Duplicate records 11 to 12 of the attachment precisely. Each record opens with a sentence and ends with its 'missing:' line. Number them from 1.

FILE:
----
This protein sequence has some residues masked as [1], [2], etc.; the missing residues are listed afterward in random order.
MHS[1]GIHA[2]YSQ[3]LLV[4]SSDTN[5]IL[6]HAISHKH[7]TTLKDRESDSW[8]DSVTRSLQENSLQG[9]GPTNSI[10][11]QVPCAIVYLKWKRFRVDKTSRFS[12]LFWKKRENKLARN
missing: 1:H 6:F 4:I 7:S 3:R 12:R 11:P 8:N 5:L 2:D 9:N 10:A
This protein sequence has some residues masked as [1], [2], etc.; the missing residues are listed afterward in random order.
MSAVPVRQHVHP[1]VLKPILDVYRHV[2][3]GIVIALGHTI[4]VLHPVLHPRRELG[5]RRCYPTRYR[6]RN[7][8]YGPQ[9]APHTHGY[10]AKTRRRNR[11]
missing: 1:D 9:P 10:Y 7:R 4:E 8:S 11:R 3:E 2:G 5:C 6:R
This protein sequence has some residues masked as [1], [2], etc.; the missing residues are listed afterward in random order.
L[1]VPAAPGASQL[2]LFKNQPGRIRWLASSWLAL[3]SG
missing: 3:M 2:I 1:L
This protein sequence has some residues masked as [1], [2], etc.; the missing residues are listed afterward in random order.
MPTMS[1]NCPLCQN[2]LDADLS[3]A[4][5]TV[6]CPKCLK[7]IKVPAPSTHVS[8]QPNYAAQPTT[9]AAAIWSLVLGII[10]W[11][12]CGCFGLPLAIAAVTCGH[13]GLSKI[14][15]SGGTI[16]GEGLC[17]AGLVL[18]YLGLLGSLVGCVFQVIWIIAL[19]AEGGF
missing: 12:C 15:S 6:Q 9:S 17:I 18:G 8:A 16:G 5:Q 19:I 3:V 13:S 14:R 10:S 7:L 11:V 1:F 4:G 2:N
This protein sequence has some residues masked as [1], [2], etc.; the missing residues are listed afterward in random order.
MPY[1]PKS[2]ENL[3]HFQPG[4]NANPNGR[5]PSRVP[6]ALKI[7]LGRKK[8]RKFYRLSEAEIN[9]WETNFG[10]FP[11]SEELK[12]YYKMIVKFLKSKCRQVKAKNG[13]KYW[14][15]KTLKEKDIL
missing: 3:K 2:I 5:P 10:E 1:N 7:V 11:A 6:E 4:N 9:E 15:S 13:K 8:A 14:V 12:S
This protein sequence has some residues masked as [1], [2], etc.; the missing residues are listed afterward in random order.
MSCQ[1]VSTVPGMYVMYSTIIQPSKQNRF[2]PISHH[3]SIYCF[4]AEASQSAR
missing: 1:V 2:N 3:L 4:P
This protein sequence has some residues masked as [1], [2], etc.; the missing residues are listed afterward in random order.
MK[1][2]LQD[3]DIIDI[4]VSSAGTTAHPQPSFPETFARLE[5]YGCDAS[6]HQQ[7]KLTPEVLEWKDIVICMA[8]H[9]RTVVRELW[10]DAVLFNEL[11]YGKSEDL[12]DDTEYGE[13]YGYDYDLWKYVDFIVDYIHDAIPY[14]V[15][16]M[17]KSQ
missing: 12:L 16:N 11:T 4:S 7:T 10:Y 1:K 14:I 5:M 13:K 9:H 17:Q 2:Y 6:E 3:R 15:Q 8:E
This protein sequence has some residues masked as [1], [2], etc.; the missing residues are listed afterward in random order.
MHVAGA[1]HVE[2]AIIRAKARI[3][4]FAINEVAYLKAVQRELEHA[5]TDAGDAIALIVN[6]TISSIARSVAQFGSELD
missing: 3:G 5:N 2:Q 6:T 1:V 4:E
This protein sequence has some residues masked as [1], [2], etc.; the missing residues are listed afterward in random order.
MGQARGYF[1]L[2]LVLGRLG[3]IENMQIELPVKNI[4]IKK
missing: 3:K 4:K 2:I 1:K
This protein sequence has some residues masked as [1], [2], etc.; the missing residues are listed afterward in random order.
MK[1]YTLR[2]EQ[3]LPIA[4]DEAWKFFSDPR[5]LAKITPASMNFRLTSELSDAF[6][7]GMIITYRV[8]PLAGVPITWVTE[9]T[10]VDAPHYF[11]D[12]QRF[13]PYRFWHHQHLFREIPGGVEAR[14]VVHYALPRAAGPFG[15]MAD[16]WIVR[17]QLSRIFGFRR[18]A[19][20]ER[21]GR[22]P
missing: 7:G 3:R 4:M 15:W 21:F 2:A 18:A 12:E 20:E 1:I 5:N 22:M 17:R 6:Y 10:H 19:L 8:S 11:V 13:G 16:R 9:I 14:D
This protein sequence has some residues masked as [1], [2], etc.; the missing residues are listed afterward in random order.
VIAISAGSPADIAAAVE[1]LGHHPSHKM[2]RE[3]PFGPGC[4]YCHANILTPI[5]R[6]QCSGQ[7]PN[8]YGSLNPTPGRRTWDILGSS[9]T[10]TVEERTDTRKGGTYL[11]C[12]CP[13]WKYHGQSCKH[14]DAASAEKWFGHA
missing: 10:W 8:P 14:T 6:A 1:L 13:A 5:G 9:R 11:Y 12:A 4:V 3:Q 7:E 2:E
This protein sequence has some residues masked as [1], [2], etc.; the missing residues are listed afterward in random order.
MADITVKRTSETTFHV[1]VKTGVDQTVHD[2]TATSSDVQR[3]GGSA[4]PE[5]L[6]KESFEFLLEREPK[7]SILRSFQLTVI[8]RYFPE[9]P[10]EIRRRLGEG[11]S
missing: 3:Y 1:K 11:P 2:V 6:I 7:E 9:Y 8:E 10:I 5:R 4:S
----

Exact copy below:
This protein sequence has some residues masked as [1], [2], etc.; the missing residues are listed afterward in random order.
VIAISAGSPADIAAAVE[1]LGHHPSHKM[2]RE[3]PFGPGC[4]YCHANILTPI[5]R[6]QCSGQ[7]PN[8]YGSLNPTPGRRTWDILGSS[9]T[10]TVEERTDTRKGGTYL[11]C[12]CP[13]WKYHGQSCKH[14]DAASAEKWFGHA
missing: 10:W 8:P 14:T 6:A 1:L 13:A 5:G 9:R 11:Y 12:A 4:V 3:Q 7:E 2:E
This protein sequence has some residues masked as [1], [2], etc.; the missing residues are listed afterward in random order.
MADITVKRTSETTFHV[1]VKTGVDQTVHD[2]TATSSDVQR[3]GGSA[4]PE[5]L[6]KESFEFLLEREPK[7]SILRSFQLTVI[8]RYFPE[9]P[10]EIRRRLGEG[11]S
missing: 3:Y 1:K 11:P 2:V 6:I 7:E 9:Y 8:E 10:I 5:R 4:S